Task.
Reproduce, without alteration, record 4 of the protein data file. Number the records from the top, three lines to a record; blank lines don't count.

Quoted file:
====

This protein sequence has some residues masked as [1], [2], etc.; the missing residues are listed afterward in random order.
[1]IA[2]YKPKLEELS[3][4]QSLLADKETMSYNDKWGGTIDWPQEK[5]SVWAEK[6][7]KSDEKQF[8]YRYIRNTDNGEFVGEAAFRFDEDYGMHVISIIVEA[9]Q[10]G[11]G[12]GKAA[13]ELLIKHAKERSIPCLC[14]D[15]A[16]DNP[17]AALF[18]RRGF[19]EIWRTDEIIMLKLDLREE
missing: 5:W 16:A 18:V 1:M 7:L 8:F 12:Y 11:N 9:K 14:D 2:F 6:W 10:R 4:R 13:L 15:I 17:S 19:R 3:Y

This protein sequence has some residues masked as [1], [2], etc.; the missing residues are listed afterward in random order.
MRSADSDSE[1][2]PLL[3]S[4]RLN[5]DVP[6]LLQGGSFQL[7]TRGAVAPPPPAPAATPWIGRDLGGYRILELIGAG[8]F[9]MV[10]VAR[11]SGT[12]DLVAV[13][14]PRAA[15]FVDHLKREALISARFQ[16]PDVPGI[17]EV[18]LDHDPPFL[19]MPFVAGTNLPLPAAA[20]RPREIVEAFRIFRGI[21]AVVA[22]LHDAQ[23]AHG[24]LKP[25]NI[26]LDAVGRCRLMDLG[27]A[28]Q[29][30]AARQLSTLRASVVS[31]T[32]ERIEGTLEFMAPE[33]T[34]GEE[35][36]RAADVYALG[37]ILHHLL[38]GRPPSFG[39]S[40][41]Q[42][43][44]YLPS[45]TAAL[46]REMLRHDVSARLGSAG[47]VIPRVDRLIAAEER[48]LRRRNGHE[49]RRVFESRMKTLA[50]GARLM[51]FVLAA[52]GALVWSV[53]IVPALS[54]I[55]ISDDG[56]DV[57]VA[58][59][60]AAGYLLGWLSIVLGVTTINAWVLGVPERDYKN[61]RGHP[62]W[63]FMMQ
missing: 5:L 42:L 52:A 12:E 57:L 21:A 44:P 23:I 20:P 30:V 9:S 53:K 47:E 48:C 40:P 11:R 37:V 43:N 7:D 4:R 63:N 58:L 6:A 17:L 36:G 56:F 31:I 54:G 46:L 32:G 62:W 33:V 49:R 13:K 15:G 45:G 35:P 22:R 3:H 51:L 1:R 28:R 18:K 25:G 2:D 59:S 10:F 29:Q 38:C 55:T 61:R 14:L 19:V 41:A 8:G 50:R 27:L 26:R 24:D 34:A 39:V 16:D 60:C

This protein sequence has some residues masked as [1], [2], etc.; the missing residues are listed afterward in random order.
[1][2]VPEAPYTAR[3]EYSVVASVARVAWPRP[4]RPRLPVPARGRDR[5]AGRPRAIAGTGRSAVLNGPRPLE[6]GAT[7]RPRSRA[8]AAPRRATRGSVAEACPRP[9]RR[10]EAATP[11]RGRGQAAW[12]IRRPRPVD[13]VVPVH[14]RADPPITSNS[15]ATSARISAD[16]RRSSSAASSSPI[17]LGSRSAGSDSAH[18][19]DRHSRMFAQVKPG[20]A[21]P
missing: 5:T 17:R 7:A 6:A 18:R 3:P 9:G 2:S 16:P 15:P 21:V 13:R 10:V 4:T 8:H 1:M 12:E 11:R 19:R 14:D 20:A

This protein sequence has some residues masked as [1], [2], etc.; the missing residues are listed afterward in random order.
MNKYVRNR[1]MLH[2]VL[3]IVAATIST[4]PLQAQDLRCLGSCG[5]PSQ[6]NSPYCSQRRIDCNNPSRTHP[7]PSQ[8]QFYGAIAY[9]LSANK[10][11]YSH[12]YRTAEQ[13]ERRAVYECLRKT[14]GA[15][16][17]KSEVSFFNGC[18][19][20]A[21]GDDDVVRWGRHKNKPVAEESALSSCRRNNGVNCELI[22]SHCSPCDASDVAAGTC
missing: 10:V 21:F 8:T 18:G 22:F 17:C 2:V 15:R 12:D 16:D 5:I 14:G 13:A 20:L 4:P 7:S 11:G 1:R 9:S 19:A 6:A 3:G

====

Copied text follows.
This protein sequence has some residues masked as [1], [2], etc.; the missing residues are listed afterward in random order.
MNKYVRNR[1]MLH[2]VL[3]IVAATIST[4]PLQAQDLRCLGSCG[5]PSQ[6]NSPYCSQRRIDCNNPSRTHP[7]PSQ[8]QFYGAIAY[9]LSANK[10][11]YSH[12]YRTAEQ[13]ERRAVYECLRKT[14]GA[15][16][17]KSEVSFFNGC[18][19][20]A[21]GDDDVVRWGRHKNKPVAEESALSSCRRNNGVNCELI[22]SHCSPCDASDVAAGTC
missing: 10:V 21:F 8:T 18:G 22:F 17:C 2:V 15:R 12:D 16:D 5:I 14:G 13:A 20:L 4:P 7:S 11:G 1:R 9:S 19:A 6:A 3:G